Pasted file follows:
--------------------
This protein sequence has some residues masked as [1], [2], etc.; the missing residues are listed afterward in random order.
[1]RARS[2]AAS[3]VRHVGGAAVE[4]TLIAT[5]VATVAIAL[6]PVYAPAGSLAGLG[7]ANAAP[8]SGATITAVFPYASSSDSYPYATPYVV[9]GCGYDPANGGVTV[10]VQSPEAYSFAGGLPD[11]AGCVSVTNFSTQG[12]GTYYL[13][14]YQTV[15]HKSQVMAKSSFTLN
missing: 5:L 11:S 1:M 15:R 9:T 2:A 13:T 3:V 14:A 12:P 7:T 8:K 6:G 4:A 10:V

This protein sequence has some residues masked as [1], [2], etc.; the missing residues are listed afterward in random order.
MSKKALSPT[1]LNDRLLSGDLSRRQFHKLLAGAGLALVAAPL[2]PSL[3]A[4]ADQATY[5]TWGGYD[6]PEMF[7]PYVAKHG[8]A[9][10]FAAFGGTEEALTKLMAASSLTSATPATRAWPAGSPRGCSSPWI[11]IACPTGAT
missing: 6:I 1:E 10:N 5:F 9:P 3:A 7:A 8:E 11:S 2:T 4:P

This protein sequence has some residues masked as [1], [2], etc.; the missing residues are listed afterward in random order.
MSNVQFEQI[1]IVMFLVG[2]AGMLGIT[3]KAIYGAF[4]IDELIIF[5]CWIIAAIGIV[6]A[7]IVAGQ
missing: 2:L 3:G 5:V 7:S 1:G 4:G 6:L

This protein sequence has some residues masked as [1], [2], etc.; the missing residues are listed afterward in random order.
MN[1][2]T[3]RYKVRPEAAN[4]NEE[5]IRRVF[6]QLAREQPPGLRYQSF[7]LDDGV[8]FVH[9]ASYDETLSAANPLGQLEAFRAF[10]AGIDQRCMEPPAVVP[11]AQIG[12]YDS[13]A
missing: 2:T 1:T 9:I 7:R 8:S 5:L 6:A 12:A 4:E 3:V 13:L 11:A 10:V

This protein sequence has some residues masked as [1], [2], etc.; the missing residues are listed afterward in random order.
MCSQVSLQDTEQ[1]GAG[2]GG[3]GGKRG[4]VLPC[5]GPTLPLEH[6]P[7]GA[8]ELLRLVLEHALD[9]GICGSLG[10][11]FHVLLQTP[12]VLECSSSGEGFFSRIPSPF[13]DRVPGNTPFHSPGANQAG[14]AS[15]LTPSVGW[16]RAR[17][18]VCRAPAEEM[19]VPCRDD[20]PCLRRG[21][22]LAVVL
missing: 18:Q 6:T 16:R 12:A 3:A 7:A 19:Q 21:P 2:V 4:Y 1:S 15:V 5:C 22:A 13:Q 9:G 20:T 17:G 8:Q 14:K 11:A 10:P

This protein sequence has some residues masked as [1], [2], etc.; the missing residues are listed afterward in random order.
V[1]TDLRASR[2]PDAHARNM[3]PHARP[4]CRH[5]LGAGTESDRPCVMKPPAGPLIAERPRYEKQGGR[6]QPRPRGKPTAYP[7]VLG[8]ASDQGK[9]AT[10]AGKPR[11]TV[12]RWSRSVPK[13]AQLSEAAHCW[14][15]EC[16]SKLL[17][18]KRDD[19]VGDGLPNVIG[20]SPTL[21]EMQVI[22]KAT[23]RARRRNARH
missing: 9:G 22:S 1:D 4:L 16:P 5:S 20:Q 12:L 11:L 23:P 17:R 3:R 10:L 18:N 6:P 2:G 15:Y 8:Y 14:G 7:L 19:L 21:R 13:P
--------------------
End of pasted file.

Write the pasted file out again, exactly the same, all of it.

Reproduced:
This protein sequence has some residues masked as [1], [2], etc.; the missing residues are listed afterward in random order.
[1]RARS[2]AAS[3]VRHVGGAAVE[4]TLIAT[5]VATVAIAL[6]PVYAPAGSLAGLG[7]ANAAP[8]SGATITAVFPYASSSDSYPYATPYVV[9]GCGYDPANGGVTV[10]VQSPEAYSFAGGLPD[11]AGCVSVTNFSTQG[12]GTYYL[13][14]YQTV[15]HKSQVMAKSSFTLN
missing: 5:L 11:S 1:M 15:R 9:T 2:A 13:T 3:V 14:A 12:P 7:T 8:K 6:G 4:A 10:V

This protein sequence has some residues masked as [1], [2], etc.; the missing residues are listed afterward in random order.
MSKKALSPT[1]LNDRLLSGDLSRRQFHKLLAGAGLALVAAPL[2]PSL[3]A[4]ADQATY[5]TWGGYD[6]PEMF[7]PYVAKHG[8]A[9][10]FAAFGGTEEALTKLMAASSLTSATPATRAWPAGSPRGCSSPWI[11]IACPTGAT
missing: 6:I 1:E 10:N 5:F 9:P 3:A 7:A 8:E 11:S 2:T 4:P

This protein sequence has some residues masked as [1], [2], etc.; the missing residues are listed afterward in random order.
MSNVQFEQI[1]IVMFLVG[2]AGMLGIT[3]KAIYGAF[4]IDELIIF[5]CWIIAAIGIV[6]A[7]IVAGQ
missing: 2:L 3:G 5:V 7:S 1:G 4:G 6:L

This protein sequence has some residues masked as [1], [2], etc.; the missing residues are listed afterward in random order.
MN[1][2]T[3]RYKVRPEAAN[4]NEE[5]IRRVF[6]QLAREQPPGLRYQSF[7]LDDGV[8]FVH[9]ASYDETLSAANPLGQLEAFRAF[10]AGIDQRCMEPPAVVP[11]AQIG[12]YDS[13]A
missing: 2:T 1:T 9:I 7:R 8:S 5:L 6:A 12:A 4:E 3:V 13:L 11:A 10:V

This protein sequence has some residues masked as [1], [2], etc.; the missing residues are listed afterward in random order.
MCSQVSLQDTEQ[1]GAG[2]GG[3]GGKRG[4]VLPC[5]GPTLPLEH[6]P[7]GA[8]ELLRLVLEHALD[9]GICGSLG[10][11]FHVLLQTP[12]VLECSSSGEGFFSRIPSPF[13]DRVPGNTPFHSPGANQAG[14]AS[15]LTPSVGW[16]RAR[17][18]VCRAPAEEM[19]VPCRDD[20]PCLRRG[21][22]LAVVL
missing: 18:Q 6:T 16:R 12:A 3:A 7:A 19:Q 21:P 2:V 4:Y 1:S 15:V 5:C 22:A 13:Q 9:G 20:T 17:G 8:Q 14:K 11:A 10:P

This protein sequence has some residues masked as [1], [2], etc.; the missing residues are listed afterward in random order.
V[1]TDLRASR[2]PDAHARNM[3]PHARP[4]CRH[5]LGAGTESDRPCVMKPPAGPLIAERPRYEKQGGR[6]QPRPRGKPTAYP[7]VLG[8]ASDQGK[9]AT[10]AGKPR[11]TV[12]RWSRSVPK[13]AQLSEAAHCW[14][15]EC[16]SKLL[17][18]KRDD[19]VGDGLPNVIG[20]SPTL[21]EMQVI[22]KAT[23]RARRRNARH
missing: 9:G 22:S 1:D 4:L 16:P 5:S 20:Q 12:L 11:L 23:P 17:R 3:R 10:L 18:N 6:P 2:G 15:Y 8:Y 14:G 7:L 19:L 21:R 13:P